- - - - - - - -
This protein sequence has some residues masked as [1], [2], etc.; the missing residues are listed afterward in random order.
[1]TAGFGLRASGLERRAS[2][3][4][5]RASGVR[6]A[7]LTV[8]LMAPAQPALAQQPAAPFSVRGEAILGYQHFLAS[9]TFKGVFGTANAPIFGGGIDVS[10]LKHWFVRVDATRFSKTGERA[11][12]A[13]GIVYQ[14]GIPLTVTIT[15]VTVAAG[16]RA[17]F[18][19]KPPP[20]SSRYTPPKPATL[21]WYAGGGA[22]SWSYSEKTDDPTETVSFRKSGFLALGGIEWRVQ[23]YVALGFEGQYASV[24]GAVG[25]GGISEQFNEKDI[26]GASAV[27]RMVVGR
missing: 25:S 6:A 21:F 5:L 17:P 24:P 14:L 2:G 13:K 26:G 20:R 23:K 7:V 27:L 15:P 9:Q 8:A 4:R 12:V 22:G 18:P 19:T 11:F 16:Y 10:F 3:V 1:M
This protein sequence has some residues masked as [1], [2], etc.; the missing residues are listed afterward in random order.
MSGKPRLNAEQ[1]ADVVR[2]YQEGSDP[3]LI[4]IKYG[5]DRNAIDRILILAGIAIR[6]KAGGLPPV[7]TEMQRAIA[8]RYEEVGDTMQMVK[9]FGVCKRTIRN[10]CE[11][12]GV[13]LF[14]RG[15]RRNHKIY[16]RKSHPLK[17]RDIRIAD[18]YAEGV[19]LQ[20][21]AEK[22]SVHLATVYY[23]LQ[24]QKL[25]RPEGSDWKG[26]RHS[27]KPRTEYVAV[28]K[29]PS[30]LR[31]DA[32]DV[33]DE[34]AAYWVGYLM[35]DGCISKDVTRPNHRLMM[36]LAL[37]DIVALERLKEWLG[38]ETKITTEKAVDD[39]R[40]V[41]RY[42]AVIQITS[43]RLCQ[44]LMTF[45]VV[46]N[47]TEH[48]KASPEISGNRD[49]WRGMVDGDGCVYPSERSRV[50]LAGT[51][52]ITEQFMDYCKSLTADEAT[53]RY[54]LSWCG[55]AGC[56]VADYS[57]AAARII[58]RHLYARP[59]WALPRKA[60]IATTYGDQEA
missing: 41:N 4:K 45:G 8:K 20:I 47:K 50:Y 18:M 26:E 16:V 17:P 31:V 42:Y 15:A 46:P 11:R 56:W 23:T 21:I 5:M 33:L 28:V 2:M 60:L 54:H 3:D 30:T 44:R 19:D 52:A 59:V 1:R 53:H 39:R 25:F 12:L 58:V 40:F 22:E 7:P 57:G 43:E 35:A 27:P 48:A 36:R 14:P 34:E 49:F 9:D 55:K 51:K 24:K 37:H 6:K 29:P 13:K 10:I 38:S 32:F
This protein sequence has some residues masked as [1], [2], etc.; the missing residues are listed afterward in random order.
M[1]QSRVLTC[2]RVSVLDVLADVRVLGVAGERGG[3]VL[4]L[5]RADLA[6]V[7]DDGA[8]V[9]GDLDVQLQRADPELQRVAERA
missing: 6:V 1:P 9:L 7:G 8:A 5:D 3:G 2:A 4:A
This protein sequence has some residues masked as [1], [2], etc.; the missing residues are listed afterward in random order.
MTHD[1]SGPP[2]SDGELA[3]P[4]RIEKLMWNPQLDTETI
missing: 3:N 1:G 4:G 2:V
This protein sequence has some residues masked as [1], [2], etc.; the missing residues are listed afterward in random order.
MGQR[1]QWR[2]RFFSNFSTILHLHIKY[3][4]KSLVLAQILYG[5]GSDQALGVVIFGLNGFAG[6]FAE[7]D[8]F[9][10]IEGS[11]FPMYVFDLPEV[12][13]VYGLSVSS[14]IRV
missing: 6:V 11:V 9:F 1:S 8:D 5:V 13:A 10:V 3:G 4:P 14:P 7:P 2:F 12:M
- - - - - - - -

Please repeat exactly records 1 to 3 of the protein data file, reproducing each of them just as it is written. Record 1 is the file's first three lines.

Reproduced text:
This protein sequence has some residues masked as [1], [2], etc.; the missing residues are listed afterward in random order.
[1]TAGFGLRASGLERRAS[2][3][4][5]RASGVR[6]A[7]LTV[8]LMAPAQPALAQQPAAPFSVRGEAILGYQHFLAS[9]TFKGVFGTANAPIFGGGIDVS[10]LKHWFVRVDATRFSKTGERA[11][12]A[13]GIVYQ[14]GIPLTVTIT[15]VTVAAG[16]RA[17]F[18][19]KPPP[20]SSRYTPPKPATL[21]WYAGGGA[22]SWSYSEKTDDPTETVSFRKSGFLALGGIEWRVQ[23]YVALGFEGQYASV[24]GAVG[25]GGISEQFNEKDI[26]GASAV[27]RMVVGR
missing: 25:S 6:A 21:F 5:L 17:P 24:P 14:L 2:G 13:K 26:G 20:R 23:K 7:V 27:L 15:P 9:Q 8:A 4:R 12:V 22:G 18:P 19:T 11:F 16:Y 10:F 3:V 1:M
This protein sequence has some residues masked as [1], [2], etc.; the missing residues are listed afterward in random order.
MSGKPRLNAEQ[1]ADVVR[2]YQEGSDP[3]LI[4]IKYG[5]DRNAIDRILILAGIAIR[6]KAGGLPPV[7]TEMQRAIA[8]RYEEVGDTMQMVK[9]FGVCKRTIRN[10]CE[11][12]GV[13]LF[14]RG[15]RRNHKIY[16]RKSHPLK[17]RDIRIAD[18]YAEGV[19]LQ[20][21]AEK[22]SVHLATVYY[23]LQ[24]QKL[25]RPEGSDWKG[26]RHS[27]KPRTEYVAV[28]K[29]PS[30]LR[31]DA[32]DV[33]DE[34]AAYWVGYLM[35]DGCISKDVTRPNHRLMM[36]LAL[37]DIVALERLKEWLG[38]ETKITTEKAVDD[39]R[40]V[41]RY[42]AVIQITS[43]RLCQ[44]LMTF[45]VV[46]N[47]TEH[48]KASPEISGNRD[49]WRGMVDGDGCVYPSERSRV[50]LAGT[51][52]ITEQFMDYCKSLTADEAT[53]RY[54]LSWCG[55]AGC[56]VADYS[57]AAARII[58]RHLYARP[59]WALPRKA[60]IATTYGDQEA
missing: 41:N 4:K 45:G 8:K 20:I 47:K 50:Y 18:M 26:E 16:V 17:P 31:V 42:Y 15:A 46:P 11:R 56:W 23:T 21:I 5:M 33:L 28:V 2:M 60:L 54:H 3:D 30:T 44:R 19:D 52:A 59:V 1:R 53:H 39:R 25:F 12:L 58:V 40:F 22:E 7:P 57:G 43:E 35:A 27:P 48:A 36:R 14:P 34:E 49:F 9:D 55:K 51:K 24:K 37:H 6:K 29:P 13:K 10:I 38:S 32:F
This protein sequence has some residues masked as [1], [2], etc.; the missing residues are listed afterward in random order.
M[1]QSRVLTC[2]RVSVLDVLADVRVLGVAGERGG[3]VL[4]L[5]RADLA[6]V[7]DDGA[8]V[9]GDLDVQLQRADPELQRVAERA
missing: 6:V 1:P 9:L 7:G 8:A 5:D 3:G 2:A 4:A